Chipperfield likely to retain star 3YO

Chipperfield likely to retain star 3YO
Te Awamutu trainer Clayton Chipperfield. Photo: Trish Dunell.
Talented three-year-old galloper Catalyst is set to remain in the care of Te Awamutu trainer Clayton Chipperfield after his victory in the Gr.1 New Zealand 2000 Guineas (1600m) at Riccarton on Saturday.
With Australian targets forthcoming, speculation was rife that Catalyst would be transferred to an Australian trainer.
However, The Oaks Stud’s General Manager Rick Williams was quick to quash those rumours and said it was his intention for Chipperfield to retain the exciting gelding.
Catalyst, who carries the white and blue colours of The Oaks Stud principal Dick Karreman, has dominated his age group this spring.
He opened up his three-year-old account with an eye-catching four-length victory in the Listed Sir Colin Meads Trophy (1200m) at Hastings in August before winning three Group races on-end, culminating in Saturday’s heroics.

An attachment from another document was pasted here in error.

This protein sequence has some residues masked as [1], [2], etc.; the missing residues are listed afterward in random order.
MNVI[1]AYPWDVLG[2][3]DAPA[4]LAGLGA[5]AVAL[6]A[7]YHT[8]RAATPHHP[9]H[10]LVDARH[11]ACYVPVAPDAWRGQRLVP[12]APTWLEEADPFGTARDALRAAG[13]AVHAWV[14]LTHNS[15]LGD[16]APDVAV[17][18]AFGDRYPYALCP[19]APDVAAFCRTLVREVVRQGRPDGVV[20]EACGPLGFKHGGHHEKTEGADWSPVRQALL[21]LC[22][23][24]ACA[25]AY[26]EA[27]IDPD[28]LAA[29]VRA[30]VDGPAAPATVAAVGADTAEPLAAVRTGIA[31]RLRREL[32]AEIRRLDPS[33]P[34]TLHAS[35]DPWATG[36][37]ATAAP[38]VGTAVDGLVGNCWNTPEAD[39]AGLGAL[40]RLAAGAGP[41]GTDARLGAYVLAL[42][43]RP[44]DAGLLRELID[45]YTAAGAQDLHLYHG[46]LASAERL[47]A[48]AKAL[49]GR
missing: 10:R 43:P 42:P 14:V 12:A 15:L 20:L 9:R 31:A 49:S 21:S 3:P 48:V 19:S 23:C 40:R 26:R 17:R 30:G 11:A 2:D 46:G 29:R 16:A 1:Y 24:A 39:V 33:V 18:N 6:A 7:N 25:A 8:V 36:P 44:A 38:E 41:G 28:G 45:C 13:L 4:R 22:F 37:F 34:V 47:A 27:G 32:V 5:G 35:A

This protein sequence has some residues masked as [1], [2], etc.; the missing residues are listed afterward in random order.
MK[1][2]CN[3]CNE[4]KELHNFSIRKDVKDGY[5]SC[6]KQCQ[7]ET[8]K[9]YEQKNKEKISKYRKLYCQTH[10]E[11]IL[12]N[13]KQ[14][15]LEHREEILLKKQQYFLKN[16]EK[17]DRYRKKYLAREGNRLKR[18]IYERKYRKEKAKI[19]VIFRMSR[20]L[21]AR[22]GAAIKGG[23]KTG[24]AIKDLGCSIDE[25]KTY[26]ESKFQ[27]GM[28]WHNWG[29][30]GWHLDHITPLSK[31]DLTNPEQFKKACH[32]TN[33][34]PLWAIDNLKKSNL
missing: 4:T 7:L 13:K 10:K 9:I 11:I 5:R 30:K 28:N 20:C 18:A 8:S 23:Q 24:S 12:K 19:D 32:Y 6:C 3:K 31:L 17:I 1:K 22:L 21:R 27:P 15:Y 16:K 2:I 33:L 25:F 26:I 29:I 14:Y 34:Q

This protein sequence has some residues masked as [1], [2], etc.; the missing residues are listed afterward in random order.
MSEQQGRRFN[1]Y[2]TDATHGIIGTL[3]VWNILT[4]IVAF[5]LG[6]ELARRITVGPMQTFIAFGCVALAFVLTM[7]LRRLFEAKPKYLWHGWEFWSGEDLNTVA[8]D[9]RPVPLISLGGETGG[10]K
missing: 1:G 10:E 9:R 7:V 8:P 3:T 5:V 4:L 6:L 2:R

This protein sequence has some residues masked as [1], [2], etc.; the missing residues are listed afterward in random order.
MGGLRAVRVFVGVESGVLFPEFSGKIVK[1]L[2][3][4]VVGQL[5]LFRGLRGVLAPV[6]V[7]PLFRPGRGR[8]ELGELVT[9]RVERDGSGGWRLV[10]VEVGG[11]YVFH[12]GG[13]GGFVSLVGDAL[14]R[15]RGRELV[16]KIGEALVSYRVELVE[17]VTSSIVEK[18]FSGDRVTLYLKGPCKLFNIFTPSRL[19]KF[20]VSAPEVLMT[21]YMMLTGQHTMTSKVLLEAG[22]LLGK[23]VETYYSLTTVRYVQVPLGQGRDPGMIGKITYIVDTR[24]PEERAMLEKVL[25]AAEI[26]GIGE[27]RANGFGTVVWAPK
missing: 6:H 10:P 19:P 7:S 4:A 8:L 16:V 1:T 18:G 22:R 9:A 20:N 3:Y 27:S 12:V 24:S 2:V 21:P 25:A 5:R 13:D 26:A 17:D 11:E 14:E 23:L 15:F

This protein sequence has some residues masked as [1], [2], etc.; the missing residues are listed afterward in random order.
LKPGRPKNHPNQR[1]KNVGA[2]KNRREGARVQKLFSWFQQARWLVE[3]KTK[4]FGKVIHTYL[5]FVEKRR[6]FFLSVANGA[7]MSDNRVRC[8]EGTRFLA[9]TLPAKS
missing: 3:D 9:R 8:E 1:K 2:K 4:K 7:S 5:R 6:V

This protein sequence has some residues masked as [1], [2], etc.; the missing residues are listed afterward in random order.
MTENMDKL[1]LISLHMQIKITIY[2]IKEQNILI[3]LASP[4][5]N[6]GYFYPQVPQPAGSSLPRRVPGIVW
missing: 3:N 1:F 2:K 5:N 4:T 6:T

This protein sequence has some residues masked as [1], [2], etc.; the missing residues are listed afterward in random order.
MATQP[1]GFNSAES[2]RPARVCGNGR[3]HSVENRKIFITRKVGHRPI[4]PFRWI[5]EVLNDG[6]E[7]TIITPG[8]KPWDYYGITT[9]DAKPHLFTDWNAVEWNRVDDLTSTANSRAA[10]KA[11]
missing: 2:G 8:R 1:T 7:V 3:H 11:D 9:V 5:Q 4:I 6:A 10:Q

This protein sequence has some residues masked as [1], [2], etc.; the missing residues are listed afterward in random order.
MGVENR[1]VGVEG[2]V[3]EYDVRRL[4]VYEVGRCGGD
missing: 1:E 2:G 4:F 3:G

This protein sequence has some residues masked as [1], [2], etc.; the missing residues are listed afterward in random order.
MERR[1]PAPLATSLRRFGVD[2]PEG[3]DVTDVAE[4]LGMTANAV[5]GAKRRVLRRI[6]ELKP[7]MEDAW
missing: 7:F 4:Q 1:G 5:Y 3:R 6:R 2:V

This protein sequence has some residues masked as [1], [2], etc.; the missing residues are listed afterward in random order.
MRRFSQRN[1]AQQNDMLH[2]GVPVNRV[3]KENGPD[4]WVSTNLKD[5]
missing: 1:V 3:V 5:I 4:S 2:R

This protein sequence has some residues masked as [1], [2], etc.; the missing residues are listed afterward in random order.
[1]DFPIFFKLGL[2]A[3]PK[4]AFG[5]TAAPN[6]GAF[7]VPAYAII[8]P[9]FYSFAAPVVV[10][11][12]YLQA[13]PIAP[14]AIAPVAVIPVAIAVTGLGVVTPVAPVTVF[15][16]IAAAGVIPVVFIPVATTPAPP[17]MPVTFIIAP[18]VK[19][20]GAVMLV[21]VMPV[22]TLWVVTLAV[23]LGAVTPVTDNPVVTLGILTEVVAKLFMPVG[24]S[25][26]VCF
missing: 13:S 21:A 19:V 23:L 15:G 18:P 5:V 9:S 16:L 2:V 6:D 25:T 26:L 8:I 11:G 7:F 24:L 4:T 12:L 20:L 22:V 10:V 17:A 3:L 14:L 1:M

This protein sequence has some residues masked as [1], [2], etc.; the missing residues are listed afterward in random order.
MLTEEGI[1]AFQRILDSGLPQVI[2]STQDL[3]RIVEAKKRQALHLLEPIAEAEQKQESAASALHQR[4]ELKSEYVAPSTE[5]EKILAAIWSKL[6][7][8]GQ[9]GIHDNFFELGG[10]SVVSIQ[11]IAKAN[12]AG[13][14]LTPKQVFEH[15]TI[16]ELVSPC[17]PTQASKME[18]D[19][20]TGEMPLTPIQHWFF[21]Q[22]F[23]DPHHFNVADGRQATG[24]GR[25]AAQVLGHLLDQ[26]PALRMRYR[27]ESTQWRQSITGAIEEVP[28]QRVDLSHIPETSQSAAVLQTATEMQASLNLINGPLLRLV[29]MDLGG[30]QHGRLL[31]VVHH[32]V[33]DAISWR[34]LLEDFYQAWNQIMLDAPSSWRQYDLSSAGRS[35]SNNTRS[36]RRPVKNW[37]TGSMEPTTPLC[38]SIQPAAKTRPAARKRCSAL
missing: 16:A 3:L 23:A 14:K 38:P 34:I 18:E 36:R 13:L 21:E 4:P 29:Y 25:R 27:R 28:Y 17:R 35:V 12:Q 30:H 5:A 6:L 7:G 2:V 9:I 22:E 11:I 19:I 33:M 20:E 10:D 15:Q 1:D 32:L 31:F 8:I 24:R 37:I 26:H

Williams has been full of praise for Chipperfield and the way he has managed Catalyst.
“He has been in this game for 20-odd years,” Williams said. “He is 39-years-old, he’s a very experienced horseman.
“It is no surprise to me that if you give him a good horse he can do the job.”
Karreman and Williams are now eyeing an Australian autumn campaign with Catalyst, and while they have received a number of offers from Australian trainers, Williams said he would like Chipperfield to remain the custodian of the talented three-year-old.
“My preference will be to leave him with Clayton. Dick and I haven’t discussed it, all we have discussed is that we are going to find a programme in Australia.
“I have had a lot of offers from Australian trainers, but it’s not what I have done in the past, and not the sort of person I am. He has done a great job.”
Williams also noted Catalyst’s near unblemished record under Chipperfield’s care.
“We got beaten on debut, I’ll put that down to the notorious kick-back at Te Rapa,” he said.
“The horse just got a fright and wasn’t too sure what was going on. The horse hasn’t been beaten since, so I can’t make a case to take a horse off a trainer who is basically unbeaten.”